Stockton Airport Plans Hinge on Aeromexico Bid

STOCKTON -- A year after pitching the idea of international air travel to and from the Stockton Metropolitan Airport, Barry Rondinella, director of the county-run airport, has two of the three parties on board.

Now all he has to do is make sure Aeromexico Airlines is still interested.

"We're in discussions right now," Rondinella said.

San Joaquin County supervisors last week unanimously approved spending $26,250 for the design of a $5.4 million, 15,000-square-foot inspection station and terminal.

While the county will spend $26,250, Federal Aviation Agency grant money will provide the remaining $500,000 for the design costs.

Customs and Border Protection, which had previously rejected the design, agreed on the new plan in October.

The federal agency had earlier denied the county's request to be an international airport based on the proximity of other such airport designations, including Sacramento, Oakland and Fresno, according to Rondinella. But with the help of Valley congressional leaders, the agency changed its mind, he said.

Last week, Rondinella gave San Joaquin County supervisors three options for the inspection station and terminal, with the least expensive --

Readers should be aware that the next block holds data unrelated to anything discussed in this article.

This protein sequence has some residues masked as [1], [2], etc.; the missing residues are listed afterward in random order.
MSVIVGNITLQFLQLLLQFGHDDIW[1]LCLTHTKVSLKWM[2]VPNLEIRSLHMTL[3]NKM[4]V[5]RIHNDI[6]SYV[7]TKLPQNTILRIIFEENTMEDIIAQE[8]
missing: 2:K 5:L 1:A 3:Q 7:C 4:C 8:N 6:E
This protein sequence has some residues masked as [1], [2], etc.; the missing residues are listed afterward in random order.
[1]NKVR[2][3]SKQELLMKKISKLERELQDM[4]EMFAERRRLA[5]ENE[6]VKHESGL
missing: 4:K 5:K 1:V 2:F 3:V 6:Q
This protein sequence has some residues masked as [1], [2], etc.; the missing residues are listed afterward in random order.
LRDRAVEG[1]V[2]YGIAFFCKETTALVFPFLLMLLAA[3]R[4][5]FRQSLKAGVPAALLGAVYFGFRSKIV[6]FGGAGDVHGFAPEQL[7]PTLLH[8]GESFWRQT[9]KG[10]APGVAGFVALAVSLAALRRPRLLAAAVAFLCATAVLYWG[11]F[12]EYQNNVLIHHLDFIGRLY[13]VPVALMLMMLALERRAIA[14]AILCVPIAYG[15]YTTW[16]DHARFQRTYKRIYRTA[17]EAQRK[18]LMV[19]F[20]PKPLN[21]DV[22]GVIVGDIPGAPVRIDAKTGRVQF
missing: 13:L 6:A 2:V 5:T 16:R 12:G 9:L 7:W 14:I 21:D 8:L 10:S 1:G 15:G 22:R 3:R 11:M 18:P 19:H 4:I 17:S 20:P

$5.4 million -- one that is separate from the present terminal.

The county already has

$2 million in federal money toward the $5.4 million and anticipates another $150,000 in fall 2007 and $1 million in 2008, 2009 and 2010, Rondinella told supervisors last week.

The $5.4 million price tag was different from a year ago, when the outside inspection station was more expensive, Rondinella told supervisors.

The other options would have cost $6 million and required the terminal to be upgraded to comply with code, he said.

Last year Aeromexico signed a letter of agreement to provide three days of service between Stockton and Guadalajara, Mexico, for one year.

But that was last year and it was only an agreement, not a contract, Supervisor Leroy Ornellas said.

"I'd like to see a contract with Aeromexico that they will stay in operations for one full year," he said.

Besides a contract and one year of service at the Stockton airport, Ornellas said he also wanted the Mexico-based airline to invest $500,000 after 30 days for security and lights in the parking lot, and that the

$250,000 for marketing come from private sources, not the county.

"That would make me feel more comfortable before we move forward with $6 million," Ornellas said. Stockton and several Spanish-speaking radio stations have provided the $250,000 for marketing, Rondinella said. As for the other demands, including a new contract, Rondinella said he would try to "entice them into doing what the board has asked me to do." Although an agreement is a contract, he said.

"These things are pretty high level," Rondinella said. "We'll certainly ask the questions."

If the airline agrees to county demands, the final design phase will take about nine weeks, with the bids going out for the inspection station.

The anticipated start date for air service is in the fall of 2007, Rondinella said. "Hopefully, before the holiday season next year," he said.



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